The Age of Abundance: How Prosperity Transformed America's Politics and Culture

It has been convinced by a stream of hyperbolic and ridiculous media reports that the virtual world Second Life is the inevitable future of the internet. Second Life is essentially a glorified chat room with a focus on sex and gambling, but the public broadcaster has gullibly embraced it. A recent attempt to duplicate the success of the video-sharing site YouTube was also unsuccessful.

The website that accompanied the screening of The Great Global Warming Swindle asked viewers to upload their own videos critiquing or commenting on the documentary. But by the time the forum was shut down, only two people had done so. The discussion forums that accompany many of its radio and television programs are popular and cost effective. The network produces a huge volume of content every day and provides much of it online as podcasts and streaming video, instantly multiplying its value for taxpayers. Indeed, shifting material online is a far more vital task for the ABC than producing yet another mini-series based on a significant moment for the labour movement.

A debate rages within the ABC as to whether to charge for access to online content. Being asked to pay for ABC programming twice, the first time through the tax system, is hard to stomach. But, more important, the worst thing for a media company is not for consumers to enjoy its content without paying but to not enjoy it at all.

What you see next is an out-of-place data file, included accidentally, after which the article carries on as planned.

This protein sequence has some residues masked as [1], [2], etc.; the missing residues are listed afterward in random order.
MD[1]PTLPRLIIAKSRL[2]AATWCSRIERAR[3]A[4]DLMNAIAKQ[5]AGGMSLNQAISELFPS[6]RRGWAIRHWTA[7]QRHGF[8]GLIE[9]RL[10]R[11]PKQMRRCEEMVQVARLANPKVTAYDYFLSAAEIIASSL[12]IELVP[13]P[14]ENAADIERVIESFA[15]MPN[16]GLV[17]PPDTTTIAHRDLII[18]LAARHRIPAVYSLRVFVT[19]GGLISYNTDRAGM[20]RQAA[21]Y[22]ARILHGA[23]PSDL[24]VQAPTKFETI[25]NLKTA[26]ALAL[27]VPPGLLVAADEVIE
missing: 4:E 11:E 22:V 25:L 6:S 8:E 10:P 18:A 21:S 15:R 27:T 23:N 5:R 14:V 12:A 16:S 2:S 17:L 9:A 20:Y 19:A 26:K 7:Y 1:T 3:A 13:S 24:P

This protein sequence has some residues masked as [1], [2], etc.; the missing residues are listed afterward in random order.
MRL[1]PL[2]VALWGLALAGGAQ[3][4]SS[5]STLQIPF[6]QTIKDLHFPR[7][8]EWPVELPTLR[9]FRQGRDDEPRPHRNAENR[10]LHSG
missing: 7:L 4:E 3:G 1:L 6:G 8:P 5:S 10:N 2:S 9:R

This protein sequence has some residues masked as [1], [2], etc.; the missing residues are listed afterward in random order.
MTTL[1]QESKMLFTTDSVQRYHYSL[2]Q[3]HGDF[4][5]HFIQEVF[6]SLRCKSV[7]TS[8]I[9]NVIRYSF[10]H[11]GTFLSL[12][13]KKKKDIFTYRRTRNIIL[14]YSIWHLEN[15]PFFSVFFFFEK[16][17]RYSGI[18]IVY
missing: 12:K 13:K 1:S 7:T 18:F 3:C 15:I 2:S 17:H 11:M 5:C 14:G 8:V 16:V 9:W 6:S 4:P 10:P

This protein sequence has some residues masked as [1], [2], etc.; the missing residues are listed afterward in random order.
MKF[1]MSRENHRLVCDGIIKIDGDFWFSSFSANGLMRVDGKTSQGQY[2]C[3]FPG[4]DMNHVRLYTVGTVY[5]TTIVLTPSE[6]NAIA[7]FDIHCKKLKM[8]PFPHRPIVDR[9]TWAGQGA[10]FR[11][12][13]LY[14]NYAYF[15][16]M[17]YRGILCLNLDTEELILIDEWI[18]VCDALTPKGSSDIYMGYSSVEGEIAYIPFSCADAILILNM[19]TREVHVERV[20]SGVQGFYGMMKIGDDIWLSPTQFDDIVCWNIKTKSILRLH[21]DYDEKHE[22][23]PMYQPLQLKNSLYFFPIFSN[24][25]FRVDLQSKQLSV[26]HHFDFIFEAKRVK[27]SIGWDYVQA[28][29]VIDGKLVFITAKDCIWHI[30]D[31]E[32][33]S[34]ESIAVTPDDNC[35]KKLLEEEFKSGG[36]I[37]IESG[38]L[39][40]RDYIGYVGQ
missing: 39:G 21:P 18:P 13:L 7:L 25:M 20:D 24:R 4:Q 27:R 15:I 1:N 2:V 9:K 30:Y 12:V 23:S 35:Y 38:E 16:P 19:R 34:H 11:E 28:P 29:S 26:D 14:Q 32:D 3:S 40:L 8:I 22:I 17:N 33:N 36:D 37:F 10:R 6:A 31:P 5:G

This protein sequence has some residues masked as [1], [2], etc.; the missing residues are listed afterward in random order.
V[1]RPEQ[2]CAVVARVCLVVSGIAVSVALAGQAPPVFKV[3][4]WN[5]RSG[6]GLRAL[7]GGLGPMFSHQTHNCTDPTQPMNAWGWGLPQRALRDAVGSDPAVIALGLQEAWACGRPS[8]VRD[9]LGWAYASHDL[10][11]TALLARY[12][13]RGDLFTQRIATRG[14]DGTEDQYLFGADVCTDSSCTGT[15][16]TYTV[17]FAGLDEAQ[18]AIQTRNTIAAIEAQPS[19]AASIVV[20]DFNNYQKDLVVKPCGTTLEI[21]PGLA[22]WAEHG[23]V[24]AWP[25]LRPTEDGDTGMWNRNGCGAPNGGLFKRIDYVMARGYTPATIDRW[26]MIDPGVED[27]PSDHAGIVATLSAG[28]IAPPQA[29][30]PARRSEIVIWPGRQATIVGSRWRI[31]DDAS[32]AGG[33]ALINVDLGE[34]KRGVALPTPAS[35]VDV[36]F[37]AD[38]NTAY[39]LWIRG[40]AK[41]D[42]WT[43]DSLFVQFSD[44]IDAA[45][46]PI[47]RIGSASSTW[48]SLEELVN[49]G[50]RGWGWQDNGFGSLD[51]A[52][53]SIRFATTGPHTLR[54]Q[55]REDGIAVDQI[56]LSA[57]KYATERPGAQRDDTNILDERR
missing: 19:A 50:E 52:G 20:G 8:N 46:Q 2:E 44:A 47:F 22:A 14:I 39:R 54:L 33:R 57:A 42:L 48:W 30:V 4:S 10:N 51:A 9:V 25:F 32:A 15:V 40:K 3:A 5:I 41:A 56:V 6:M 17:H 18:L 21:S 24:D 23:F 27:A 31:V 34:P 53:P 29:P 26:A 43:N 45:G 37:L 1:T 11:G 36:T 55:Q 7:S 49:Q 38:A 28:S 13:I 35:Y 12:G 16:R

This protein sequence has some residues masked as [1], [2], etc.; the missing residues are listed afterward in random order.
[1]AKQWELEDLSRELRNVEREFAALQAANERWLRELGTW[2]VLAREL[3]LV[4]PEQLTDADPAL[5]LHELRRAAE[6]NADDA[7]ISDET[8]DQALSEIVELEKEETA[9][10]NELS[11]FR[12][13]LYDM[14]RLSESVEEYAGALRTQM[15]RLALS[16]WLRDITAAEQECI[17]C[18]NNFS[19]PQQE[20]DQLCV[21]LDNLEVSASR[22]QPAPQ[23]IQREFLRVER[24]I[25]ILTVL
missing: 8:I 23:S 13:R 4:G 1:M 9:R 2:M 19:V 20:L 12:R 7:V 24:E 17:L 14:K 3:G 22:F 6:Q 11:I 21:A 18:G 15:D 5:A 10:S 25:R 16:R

The media landscape is characterised by an abundance of material. In a crowded, highly competitive market, few companies can afford to deliberately exclude their consumers. This abundance also presents a problem for the ABC. Public broadcasting is premised on scarcity. The limited space on the broadcasting spectrum, so the argument goes, means that commercial broadcasters will not be able to provide high-quality or important programming.

Public broadcasting steps in to fill that gap. But with the widespread availability of the internet, quality journalism has never been more plentiful. Quality opinion and editorial is produced by millions of amateurs and professionals, on and offline. Quality drama is available at the click of a mouse from anywhere in the world. If anything, media consumers suffer from an overload of information and entertainment. In such an environment, it is hard to justify spending vast sums on public broadcasting.

The ABC may need to look towards another programming and funding model if it is survive to meet its next big milestone, in A useful model to consider is provided by C-SPAN, the US cable TV network dedicated to hour coverage of congressional debate, campaign trail footage, speeches and book forums. C-SPAN is self-consciously focused on objectivity, even going so far as avoiding political commentary. One of the most important roles the ABC has is broadcasting parliamentary proceedings, and the C-SPAN model would allow it to continue and expand on this valuable programming.